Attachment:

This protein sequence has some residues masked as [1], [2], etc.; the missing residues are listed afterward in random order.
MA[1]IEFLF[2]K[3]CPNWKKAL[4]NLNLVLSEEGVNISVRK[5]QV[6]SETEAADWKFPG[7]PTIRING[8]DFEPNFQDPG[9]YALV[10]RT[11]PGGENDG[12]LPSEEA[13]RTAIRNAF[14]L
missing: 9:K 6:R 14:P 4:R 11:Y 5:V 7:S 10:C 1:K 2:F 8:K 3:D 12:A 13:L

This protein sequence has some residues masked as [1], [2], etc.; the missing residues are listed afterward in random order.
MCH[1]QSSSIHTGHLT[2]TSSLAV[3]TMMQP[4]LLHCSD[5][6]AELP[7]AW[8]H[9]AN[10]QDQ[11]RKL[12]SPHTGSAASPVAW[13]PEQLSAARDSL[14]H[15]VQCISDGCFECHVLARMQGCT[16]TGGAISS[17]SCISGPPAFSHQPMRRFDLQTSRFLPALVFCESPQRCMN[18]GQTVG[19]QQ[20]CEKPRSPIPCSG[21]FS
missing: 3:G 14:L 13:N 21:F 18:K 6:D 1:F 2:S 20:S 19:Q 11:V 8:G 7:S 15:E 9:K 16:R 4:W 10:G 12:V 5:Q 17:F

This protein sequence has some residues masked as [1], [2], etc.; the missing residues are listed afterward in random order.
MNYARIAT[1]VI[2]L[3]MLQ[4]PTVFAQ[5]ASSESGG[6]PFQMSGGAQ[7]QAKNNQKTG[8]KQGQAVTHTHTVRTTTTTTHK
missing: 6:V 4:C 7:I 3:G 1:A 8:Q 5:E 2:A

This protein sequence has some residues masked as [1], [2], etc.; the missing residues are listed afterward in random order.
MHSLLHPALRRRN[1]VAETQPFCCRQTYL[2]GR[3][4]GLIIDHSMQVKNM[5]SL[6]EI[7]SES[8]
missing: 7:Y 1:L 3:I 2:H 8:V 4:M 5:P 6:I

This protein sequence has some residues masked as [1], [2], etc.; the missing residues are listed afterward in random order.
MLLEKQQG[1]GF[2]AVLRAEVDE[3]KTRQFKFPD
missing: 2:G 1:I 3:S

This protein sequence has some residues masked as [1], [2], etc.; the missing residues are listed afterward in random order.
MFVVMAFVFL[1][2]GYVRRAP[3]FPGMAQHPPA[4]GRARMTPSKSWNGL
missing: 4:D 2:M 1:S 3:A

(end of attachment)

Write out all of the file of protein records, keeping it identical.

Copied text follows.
This protein sequence has some residues masked as [1], [2], etc.; the missing residues are listed afterward in random order.
MA[1]IEFLF[2]K[3]CPNWKKAL[4]NLNLVLSEEGVNISVRK[5]QV[6]SETEAADWKFPG[7]PTIRING[8]DFEPNFQDPG[9]YALV[10]RT[11]PGGENDG[12]LPSEEA[13]RTAIRNAF[14]L
missing: 9:K 6:R 14:P 4:R 11:Y 5:V 7:S 10:C 1:K 2:F 8:K 3:D 12:A 13:L

This protein sequence has some residues masked as [1], [2], etc.; the missing residues are listed afterward in random order.
MCH[1]QSSSIHTGHLT[2]TSSLAV[3]TMMQP[4]LLHCSD[5][6]AELP[7]AW[8]H[9]AN[10]QDQ[11]RKL[12]SPHTGSAASPVAW[13]PEQLSAARDSL[14]H[15]VQCISDGCFECHVLARMQGCT[16]TGGAISS[17]SCISGPPAFSHQPMRRFDLQTSRFLPALVFCESPQRCMN[18]GQTVG[19]QQ[20]CEKPRSPIPCSG[21]FS
missing: 3:G 14:L 13:N 21:F 18:K 6:D 1:F 2:S 20:S 19:Q 11:V 8:G 7:S 15:E 9:K 16:R 4:W 10:G 12:V 5:Q 17:F

This protein sequence has some residues masked as [1], [2], etc.; the missing residues are listed afterward in random order.
MNYARIAT[1]VI[2]L[3]MLQ[4]PTVFAQ[5]ASSESGG[6]PFQMSGGAQ[7]QAKNNQKTG[8]KQGQAVTHTHTVRTTTTTTHK
missing: 6:V 4:C 7:I 3:G 1:A 8:Q 5:E 2:A

This protein sequence has some residues masked as [1], [2], etc.; the missing residues are listed afterward in random order.
MHSLLHPALRRRN[1]VAETQPFCCRQTYL[2]GR[3][4]GLIIDHSMQVKNM[5]SL[6]EI[7]SES[8]
missing: 7:Y 1:L 3:I 2:H 8:V 4:M 5:P 6:I

This protein sequence has some residues masked as [1], [2], etc.; the missing residues are listed afterward in random order.
MLLEKQQG[1]GF[2]AVLRAEVDE[3]KTRQFKFPD
missing: 2:G 1:I 3:S

This protein sequence has some residues masked as [1], [2], etc.; the missing residues are listed afterward in random order.
MFVVMAFVFL[1][2]GYVRRAP[3]FPGMAQHPPA[4]GRARMTPSKSWNGL
missing: 4:D 2:M 1:S 3:A